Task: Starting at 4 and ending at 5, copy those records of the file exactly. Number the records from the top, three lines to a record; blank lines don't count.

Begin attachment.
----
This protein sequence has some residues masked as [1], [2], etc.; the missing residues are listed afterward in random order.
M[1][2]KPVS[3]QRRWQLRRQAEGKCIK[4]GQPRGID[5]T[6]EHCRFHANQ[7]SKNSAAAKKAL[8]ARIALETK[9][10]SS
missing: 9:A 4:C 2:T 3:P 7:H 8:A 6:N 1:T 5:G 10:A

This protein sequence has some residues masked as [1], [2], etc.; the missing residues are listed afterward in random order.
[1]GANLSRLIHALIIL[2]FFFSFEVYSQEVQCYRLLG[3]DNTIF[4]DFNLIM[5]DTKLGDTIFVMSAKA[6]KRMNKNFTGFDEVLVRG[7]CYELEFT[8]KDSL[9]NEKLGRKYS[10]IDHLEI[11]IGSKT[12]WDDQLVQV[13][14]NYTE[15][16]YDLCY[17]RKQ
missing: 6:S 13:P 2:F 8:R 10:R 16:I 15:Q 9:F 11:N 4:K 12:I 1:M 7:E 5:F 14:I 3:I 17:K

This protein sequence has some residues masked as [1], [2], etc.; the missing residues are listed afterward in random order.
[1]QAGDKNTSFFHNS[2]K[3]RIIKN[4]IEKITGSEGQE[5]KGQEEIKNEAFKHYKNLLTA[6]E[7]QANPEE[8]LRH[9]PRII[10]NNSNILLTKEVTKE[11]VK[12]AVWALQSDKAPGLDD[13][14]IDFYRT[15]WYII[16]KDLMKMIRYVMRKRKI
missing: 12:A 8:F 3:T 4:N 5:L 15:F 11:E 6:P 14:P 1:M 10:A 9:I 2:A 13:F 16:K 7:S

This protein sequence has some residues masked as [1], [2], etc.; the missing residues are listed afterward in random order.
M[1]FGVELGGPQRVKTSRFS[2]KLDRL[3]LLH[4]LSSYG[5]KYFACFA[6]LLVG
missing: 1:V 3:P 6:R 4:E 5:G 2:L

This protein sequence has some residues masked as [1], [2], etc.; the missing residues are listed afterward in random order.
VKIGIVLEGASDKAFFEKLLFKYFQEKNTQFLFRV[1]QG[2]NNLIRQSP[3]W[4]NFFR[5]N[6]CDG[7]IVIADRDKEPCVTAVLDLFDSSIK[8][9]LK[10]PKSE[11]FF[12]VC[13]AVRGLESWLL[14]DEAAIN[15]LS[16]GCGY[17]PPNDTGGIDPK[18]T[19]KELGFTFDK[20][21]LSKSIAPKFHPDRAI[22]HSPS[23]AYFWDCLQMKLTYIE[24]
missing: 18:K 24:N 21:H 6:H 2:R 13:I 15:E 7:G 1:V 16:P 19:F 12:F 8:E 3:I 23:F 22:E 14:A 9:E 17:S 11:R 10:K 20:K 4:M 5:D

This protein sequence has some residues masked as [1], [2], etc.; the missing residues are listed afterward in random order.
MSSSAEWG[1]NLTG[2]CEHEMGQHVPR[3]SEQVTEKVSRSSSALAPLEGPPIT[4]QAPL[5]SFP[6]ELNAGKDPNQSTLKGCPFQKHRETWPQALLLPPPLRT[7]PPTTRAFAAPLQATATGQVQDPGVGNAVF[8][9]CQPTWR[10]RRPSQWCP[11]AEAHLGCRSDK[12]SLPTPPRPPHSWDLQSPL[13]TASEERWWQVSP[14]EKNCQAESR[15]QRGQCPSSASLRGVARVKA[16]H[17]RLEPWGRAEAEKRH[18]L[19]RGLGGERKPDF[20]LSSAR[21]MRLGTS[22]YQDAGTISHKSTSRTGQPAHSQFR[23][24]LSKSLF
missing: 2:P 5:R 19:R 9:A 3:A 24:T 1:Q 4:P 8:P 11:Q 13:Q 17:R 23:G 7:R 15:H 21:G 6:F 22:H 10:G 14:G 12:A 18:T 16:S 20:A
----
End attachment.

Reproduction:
This protein sequence has some residues masked as [1], [2], etc.; the missing residues are listed afterward in random order.
M[1]FGVELGGPQRVKTSRFS[2]KLDRL[3]LLH[4]LSSYG[5]KYFACFA[6]LLVG
missing: 1:V 3:P 6:R 4:E 5:G 2:L

This protein sequence has some residues masked as [1], [2], etc.; the missing residues are listed afterward in random order.
VKIGIVLEGASDKAFFEKLLFKYFQEKNTQFLFRV[1]QG[2]NNLIRQSP[3]W[4]NFFR[5]N[6]CDG[7]IVIADRDKEPCVTAVLDLFDSSIK[8][9]LK[10]PKSE[11]FF[12]VC[13]AVRGLESWLL[14]DEAAIN[15]LS[16]GCGY[17]PPNDTGGIDPK[18]T[19]KELGFTFDK[20][21]LSKSIAPKFHPDRAI[22]HSPS[23]AYFWDCLQMKLTYIE[24]
missing: 18:K 24:N 21:H 6:H 2:R 13:I 15:E 7:G 1:V 16:P 19:F 12:F 8:E 3:I 23:F 22:E 14:A 9:E 17:S 11:R 10:K 20:K 4:M 5:D